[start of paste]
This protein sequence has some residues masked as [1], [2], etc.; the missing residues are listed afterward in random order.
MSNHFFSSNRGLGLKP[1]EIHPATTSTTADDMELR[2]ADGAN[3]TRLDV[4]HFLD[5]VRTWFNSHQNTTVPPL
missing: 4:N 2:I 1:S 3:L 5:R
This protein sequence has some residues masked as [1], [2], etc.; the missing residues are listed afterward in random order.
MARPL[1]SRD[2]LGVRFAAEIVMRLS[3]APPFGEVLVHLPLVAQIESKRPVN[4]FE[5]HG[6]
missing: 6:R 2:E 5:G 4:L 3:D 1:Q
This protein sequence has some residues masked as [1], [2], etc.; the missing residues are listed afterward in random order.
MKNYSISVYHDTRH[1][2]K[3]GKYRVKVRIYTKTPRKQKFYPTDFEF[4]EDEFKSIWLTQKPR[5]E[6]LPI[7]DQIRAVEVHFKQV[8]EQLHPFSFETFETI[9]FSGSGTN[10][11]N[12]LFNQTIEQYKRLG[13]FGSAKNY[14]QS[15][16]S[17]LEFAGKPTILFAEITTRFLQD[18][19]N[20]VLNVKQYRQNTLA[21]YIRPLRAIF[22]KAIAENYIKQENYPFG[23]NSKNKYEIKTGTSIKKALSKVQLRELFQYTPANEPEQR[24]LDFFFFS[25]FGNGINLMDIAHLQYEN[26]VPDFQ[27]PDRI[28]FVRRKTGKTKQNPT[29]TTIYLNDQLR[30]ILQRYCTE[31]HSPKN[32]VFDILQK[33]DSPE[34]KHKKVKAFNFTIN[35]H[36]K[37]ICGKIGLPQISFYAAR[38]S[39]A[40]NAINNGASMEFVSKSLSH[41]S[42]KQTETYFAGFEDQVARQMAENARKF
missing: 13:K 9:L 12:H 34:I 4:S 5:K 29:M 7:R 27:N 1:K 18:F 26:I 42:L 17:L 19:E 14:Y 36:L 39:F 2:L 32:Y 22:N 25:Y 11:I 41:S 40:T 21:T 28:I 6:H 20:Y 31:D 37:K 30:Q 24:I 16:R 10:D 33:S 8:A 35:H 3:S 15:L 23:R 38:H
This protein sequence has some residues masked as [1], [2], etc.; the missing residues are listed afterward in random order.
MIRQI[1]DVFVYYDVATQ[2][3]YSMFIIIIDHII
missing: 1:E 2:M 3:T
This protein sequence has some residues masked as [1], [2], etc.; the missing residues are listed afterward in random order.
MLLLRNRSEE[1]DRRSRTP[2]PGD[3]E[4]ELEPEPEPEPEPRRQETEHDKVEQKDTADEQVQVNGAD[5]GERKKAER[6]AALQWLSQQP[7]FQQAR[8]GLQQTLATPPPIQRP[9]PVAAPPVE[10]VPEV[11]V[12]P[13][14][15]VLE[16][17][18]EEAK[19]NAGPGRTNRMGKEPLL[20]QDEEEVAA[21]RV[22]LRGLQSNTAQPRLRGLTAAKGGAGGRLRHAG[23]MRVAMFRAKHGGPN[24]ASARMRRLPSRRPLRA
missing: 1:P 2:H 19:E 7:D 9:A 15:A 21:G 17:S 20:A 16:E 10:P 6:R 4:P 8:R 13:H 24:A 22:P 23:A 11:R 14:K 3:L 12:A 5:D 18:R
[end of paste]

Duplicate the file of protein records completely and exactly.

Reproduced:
This protein sequence has some residues masked as [1], [2], etc.; the missing residues are listed afterward in random order.
MSNHFFSSNRGLGLKP[1]EIHPATTSTTADDMELR[2]ADGAN[3]TRLDV[4]HFLD[5]VRTWFNSHQNTTVPPL
missing: 4:N 2:I 1:S 3:L 5:R
This protein sequence has some residues masked as [1], [2], etc.; the missing residues are listed afterward in random order.
MARPL[1]SRD[2]LGVRFAAEIVMRLS[3]APPFGEVLVHLPLVAQIESKRPVN[4]FE[5]HG[6]
missing: 6:R 2:E 5:G 4:L 3:D 1:Q
This protein sequence has some residues masked as [1], [2], etc.; the missing residues are listed afterward in random order.
MKNYSISVYHDTRH[1][2]K[3]GKYRVKVRIYTKTPRKQKFYPTDFEF[4]EDEFKSIWLTQKPR[5]E[6]LPI[7]DQIRAVEVHFKQV[8]EQLHPFSFETFETI[9]FSGSGTN[10][11]N[12]LFNQTIEQYKRLG[13]FGSAKNY[14]QS[15][16]S[17]LEFAGKPTILFAEITTRFLQD[18][19]N[20]VLNVKQYRQNTLA[21]YIRPLRAIF[22]KAIAENYIKQENYPFG[23]NSKNKYEIKTGTSIKKALSKVQLRELFQYTPANEPEQR[24]LDFFFFS[25]FGNGINLMDIAHLQYEN[26]VPDFQ[27]PDRI[28]FVRRKTGKTKQNPT[29]TTIYLNDQLR[30]ILQRYCTE[31]HSPKN[32]VFDILQK[33]DSPE[34]KHKKVKAFNFTIN[35]H[36]K[37]ICGKIGLPQISFYAAR[38]S[39]A[40]NAINNGASMEFVSKSLSH[41]S[42]KQTETYFAGFEDQVARQMAENARKF
missing: 13:K 9:L 12:H 34:I 4:S 5:K 29:M 7:R 27:N 1:K 18:F 26:I 42:L 17:L 19:E 14:Y 36:L 39:F 2:L 32:Y 22:N 25:Y 11:I 41:S 40:T 21:T 28:I 6:H 20:Y 31:D 37:K 30:Q 24:I 16:R 10:D 33:S 8:A 35:H 3:S 15:L 23:R 38:H
This protein sequence has some residues masked as [1], [2], etc.; the missing residues are listed afterward in random order.
MIRQI[1]DVFVYYDVATQ[2][3]YSMFIIIIDHII
missing: 1:E 2:M 3:T
This protein sequence has some residues masked as [1], [2], etc.; the missing residues are listed afterward in random order.
MLLLRNRSEE[1]DRRSRTP[2]PGD[3]E[4]ELEPEPEPEPEPRRQETEHDKVEQKDTADEQVQVNGAD[5]GERKKAER[6]AALQWLSQQP[7]FQQAR[8]GLQQTLATPPPIQRP[9]PVAAPPVE[10]VPEV[11]V[12]P[13][14][15]VLE[16][17][18]EEAK[19]NAGPGRTNRMGKEPLL[20]QDEEEVAA[21]RV[22]LRGLQSNTAQPRLRGLTAAKGGAGGRLRHAG[23]MRVAMFRAKHGGPN[24]ASARMRRLPSRRPLRA
missing: 1:P 2:H 19:E 7:D 9:A 15:A 21:G 17:S 20:A 16:E 10:P 6:R 4:P 8:R 13:H 24:A 22:P 23:A 11:R 14:K 3:L 12:A 5:D 18:R